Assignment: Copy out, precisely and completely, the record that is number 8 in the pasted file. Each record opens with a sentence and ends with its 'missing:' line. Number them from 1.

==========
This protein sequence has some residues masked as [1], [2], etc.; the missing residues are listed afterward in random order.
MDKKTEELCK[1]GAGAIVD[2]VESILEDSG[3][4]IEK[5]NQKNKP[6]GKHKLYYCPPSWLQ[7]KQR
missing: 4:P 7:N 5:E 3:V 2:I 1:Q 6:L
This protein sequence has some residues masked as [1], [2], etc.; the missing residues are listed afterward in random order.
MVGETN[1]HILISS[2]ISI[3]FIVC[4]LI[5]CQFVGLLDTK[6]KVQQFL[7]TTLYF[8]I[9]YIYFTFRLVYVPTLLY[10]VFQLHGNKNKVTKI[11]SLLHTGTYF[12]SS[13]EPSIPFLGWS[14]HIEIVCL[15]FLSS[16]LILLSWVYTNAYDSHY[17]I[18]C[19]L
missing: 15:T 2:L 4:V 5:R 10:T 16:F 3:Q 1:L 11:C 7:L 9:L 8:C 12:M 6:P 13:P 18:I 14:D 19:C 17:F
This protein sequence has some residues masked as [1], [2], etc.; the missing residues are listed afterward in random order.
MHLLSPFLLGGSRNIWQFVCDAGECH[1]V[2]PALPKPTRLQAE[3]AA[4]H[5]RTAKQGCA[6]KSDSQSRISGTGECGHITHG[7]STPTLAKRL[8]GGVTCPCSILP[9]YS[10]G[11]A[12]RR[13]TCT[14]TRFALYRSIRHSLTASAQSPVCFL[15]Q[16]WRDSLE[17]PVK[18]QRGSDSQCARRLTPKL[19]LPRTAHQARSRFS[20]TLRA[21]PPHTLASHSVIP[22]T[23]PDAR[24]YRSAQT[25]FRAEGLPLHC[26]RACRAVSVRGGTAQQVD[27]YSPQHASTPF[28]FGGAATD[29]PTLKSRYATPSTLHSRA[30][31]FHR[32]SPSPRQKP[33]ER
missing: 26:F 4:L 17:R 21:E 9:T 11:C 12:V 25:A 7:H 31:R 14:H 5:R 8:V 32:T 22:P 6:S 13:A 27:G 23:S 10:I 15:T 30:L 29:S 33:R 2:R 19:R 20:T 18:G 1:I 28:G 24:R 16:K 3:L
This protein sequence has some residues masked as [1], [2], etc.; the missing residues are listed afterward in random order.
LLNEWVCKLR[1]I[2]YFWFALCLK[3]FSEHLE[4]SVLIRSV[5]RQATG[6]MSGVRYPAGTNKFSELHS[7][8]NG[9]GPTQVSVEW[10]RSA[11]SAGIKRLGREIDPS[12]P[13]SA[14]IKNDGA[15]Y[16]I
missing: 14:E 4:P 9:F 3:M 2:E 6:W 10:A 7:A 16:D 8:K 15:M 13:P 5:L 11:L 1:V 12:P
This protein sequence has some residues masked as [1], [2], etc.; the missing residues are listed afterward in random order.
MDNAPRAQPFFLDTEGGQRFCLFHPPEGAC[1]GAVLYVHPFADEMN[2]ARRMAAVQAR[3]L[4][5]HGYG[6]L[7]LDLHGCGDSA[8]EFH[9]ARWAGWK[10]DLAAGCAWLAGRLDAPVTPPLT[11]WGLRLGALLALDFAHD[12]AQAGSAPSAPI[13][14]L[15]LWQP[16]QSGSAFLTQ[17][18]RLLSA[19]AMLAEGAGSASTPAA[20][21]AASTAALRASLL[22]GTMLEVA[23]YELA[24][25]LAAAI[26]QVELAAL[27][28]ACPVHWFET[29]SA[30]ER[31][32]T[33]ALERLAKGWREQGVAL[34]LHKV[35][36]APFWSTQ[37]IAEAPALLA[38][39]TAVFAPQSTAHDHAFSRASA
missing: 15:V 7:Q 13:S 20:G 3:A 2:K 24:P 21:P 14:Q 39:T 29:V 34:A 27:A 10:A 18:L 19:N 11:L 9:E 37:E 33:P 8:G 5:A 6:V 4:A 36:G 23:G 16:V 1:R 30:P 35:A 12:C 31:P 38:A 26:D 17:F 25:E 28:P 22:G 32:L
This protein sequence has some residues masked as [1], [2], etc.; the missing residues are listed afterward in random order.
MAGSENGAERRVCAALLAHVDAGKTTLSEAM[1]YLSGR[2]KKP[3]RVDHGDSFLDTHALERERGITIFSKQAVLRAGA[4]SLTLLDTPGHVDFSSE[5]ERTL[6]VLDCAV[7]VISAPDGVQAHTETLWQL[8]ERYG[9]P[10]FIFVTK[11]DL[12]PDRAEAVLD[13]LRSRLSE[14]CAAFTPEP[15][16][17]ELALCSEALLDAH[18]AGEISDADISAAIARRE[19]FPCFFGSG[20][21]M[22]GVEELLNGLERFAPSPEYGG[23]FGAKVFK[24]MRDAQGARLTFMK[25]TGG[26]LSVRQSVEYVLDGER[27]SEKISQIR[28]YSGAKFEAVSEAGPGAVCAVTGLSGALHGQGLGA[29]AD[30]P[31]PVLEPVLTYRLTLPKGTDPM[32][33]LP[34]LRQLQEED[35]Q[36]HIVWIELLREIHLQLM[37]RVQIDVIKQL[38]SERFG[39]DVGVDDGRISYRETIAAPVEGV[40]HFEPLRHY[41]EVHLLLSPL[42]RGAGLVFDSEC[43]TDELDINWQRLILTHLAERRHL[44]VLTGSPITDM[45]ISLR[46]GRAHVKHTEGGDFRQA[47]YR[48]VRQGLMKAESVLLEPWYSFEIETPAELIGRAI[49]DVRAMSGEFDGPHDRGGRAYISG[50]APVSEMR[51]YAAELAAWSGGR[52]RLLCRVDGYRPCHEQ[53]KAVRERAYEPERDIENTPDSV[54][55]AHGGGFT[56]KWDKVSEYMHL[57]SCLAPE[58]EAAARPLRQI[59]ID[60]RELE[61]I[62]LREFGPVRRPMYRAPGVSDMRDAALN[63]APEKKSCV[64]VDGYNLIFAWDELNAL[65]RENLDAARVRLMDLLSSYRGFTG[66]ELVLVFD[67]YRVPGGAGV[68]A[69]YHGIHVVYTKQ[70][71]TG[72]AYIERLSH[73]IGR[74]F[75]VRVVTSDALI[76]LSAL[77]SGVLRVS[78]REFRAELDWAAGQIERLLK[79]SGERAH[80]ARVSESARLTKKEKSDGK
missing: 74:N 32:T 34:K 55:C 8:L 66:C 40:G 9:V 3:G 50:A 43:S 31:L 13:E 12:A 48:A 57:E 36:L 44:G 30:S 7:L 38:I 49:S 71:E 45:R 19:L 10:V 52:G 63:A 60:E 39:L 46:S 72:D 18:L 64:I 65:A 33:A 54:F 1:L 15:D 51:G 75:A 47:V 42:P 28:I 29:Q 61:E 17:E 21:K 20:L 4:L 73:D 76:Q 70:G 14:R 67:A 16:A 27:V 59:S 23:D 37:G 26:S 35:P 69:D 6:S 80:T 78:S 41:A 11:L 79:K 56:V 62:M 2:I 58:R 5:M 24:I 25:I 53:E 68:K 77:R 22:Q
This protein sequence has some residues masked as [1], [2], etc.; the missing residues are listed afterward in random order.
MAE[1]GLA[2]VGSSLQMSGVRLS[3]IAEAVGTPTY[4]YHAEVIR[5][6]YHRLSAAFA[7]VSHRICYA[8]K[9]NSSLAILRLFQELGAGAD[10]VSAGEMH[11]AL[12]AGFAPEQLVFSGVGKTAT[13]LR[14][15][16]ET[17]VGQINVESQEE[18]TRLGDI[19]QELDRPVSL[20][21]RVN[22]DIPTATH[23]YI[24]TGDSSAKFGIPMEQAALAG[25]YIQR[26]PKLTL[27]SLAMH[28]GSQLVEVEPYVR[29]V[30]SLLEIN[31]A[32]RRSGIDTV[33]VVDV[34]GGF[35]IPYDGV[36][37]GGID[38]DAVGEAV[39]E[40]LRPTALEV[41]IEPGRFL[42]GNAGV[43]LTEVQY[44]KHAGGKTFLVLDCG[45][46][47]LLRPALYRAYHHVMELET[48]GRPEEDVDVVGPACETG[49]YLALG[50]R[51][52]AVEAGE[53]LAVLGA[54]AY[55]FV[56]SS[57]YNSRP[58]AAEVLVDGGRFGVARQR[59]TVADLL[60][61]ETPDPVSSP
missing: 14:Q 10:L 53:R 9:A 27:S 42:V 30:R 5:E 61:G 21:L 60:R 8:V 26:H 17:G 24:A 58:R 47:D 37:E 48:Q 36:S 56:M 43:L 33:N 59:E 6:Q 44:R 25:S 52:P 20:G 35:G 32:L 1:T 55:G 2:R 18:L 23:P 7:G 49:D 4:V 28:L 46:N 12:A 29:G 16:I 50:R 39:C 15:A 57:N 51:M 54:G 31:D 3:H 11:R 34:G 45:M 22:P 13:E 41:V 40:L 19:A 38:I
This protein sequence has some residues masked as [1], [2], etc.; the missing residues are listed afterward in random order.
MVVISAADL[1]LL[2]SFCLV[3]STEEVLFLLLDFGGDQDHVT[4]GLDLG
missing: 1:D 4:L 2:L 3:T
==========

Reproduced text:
This protein sequence has some residues masked as [1], [2], etc.; the missing residues are listed afterward in random order.
MVVISAADL[1]LL[2]SFCLV[3]STEEVLFLLLDFGGDQDHVT[4]GLDLG
missing: 1:D 4:L 2:L 3:T